Beets are usually roasted or boiled and eaten cooked, although you can shave them raw and add them to salads. Raw beets can also be made into a fresh juice using a juicer, extracting the nutrients from the root vegetable. This makes for an easy way to consume the health benefits of beets. A 1-cup serving of raw beets makes 1/2 cup of fresh beet juice. While you're better off eating beets than drinking beet juice, the juice can fit into a healthful weight-loss diet.
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As it is naturally sweet-tasting, substituting fresh beet juice for a sugary drink, such as soda, can help reduce your added sugar intake intake, which can help with weight loss over the long term. One-half cup of beet juice has just over 9 grams of sugar per serving, while a 12-ounce serving of cola has almost 40 grams of added sugar. The American Heart Association recommends having no more than 100 to 150 of your daily calories coming from added sugar. A diet high in added sugar can increase your risk of weight gain. Added sugars are considered empty calories, as they have no other nutritional benefit, whereas the natural sugars found in beet juice go hand in hand with essential minerals and vitamins.
Dietary Fiber Content
Juicers extract all the insoluble fiber from beets during the juicing process, but they preserve the soluble fiber, roughly half the the total dietary fiber content. This means that a 1/2-cup serving of beet juice has 1.9 grams of dietary fiber per serving. You can also mix in the extracted fiber with your fresh juice to get the full 3.8 grams of dietary fiber. If you do so, add 1/2 cup of water to thin out the texture. Dietary fiber increases bulk in your diet, helping you feel fuller with less food, leading to a lower calorie intake that helps with weight loss. A regular serving of beet juice will give you 5 percent to 7.6 percent of the recommended intake of dietary fiber, while beet juice with the added fiber will provide 10 percent to 15 percent.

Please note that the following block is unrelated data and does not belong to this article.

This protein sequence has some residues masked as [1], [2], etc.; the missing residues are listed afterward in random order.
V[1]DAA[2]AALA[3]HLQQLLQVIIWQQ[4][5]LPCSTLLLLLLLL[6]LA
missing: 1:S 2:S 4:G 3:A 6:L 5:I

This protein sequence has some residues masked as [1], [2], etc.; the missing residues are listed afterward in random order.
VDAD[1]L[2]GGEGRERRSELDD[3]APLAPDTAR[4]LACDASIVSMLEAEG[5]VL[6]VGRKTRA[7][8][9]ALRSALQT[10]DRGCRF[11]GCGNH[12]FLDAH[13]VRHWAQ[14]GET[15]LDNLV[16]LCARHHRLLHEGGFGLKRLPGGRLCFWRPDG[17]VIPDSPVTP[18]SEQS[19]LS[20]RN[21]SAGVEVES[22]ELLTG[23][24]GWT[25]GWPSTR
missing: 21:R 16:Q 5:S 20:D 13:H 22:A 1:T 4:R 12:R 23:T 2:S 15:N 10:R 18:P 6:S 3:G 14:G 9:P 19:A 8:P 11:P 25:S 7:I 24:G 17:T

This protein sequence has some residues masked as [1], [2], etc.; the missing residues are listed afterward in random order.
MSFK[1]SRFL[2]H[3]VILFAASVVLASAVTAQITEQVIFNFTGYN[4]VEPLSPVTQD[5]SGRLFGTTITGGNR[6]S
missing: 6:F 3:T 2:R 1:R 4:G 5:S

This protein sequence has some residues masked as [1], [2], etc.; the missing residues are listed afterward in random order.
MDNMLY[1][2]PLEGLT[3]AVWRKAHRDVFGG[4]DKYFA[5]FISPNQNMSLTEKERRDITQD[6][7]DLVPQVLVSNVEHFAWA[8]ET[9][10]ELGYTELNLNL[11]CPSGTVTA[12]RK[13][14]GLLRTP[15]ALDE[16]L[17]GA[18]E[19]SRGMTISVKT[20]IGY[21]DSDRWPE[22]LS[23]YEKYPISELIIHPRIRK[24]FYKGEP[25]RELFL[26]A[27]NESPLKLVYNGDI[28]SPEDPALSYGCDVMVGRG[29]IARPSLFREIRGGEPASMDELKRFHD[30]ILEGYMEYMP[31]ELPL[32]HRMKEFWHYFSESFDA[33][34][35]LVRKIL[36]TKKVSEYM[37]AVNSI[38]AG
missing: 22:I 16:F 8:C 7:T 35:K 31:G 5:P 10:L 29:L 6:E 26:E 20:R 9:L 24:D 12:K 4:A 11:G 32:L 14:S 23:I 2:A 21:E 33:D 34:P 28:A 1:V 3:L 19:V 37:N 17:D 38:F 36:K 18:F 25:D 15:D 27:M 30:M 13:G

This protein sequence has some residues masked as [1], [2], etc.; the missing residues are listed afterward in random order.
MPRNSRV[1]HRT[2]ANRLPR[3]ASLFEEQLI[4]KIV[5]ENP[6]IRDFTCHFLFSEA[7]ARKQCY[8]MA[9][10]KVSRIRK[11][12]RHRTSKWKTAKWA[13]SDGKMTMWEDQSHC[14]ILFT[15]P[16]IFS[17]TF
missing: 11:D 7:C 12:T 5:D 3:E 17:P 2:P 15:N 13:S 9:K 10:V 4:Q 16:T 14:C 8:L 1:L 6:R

Potential Benefits of Leucine
Leucine is an amino acid that is naturally present in beets. It may potentially help reduce body fat levels by increasing protein availability and lean muscle mass. In a study published in a 2006 issue of "Nutrition," scientists found that leucine supplementation in adult rats led to lower body fat percentages, although it did not lead to lower overall body weight. The researchers concluded that while long-term human study was still needed, leucine was possibly helpful in reducing overall body fat percentages, even at low supplementation levels. But it's not yet known if just consuming leucine through your diet has the same effects.
Higher Vegetable Intake
Vegetables are important for a healthy, balanced diet, which is needed for healthy weight loss. A 1/2-cup serving of regular beet juice counts as 1/2 cup of veggies, so it can help you meet the 2 to 3 cups of vegetables recommended per day by the U.S. Department of Agriculture. Having a healthy, balanced diet that is rich in vegetables can help you reach your weight-loss goals, as the quantity and quality of food in your diet greatly affects your weight, according to the Harvard School of Public Health. A diet that includes your full vegetable recommendation is also key for maintaining lost weight so that your hard work is not wasted.
- The Juicing Bible; Pat Crocker
- U.S. Department of Agriculture National Nutrient Database: Beets, Raw
- U.S. Department of Agriculture National Nutrient Database: Carbonated Beverage, Cola
- Harvard School of Public Health: Healthy Weight
- Colorado State University: Dietary Fiber
- ChooseMyPlate.gove: How Many Vegetables Are Needed Daily or Weekly?
- American Heart Association: Sugar 101
- Nutrition: Effects of Leucine Supplementation on the Body Composition and Protein Status of Rats Submitted to Food Restriction
- Healthy Juicing Magazine: How Juicing Can Improve Your Eyesight Naturally
- Linda Wagner: Do Beets Help With Weight Loss?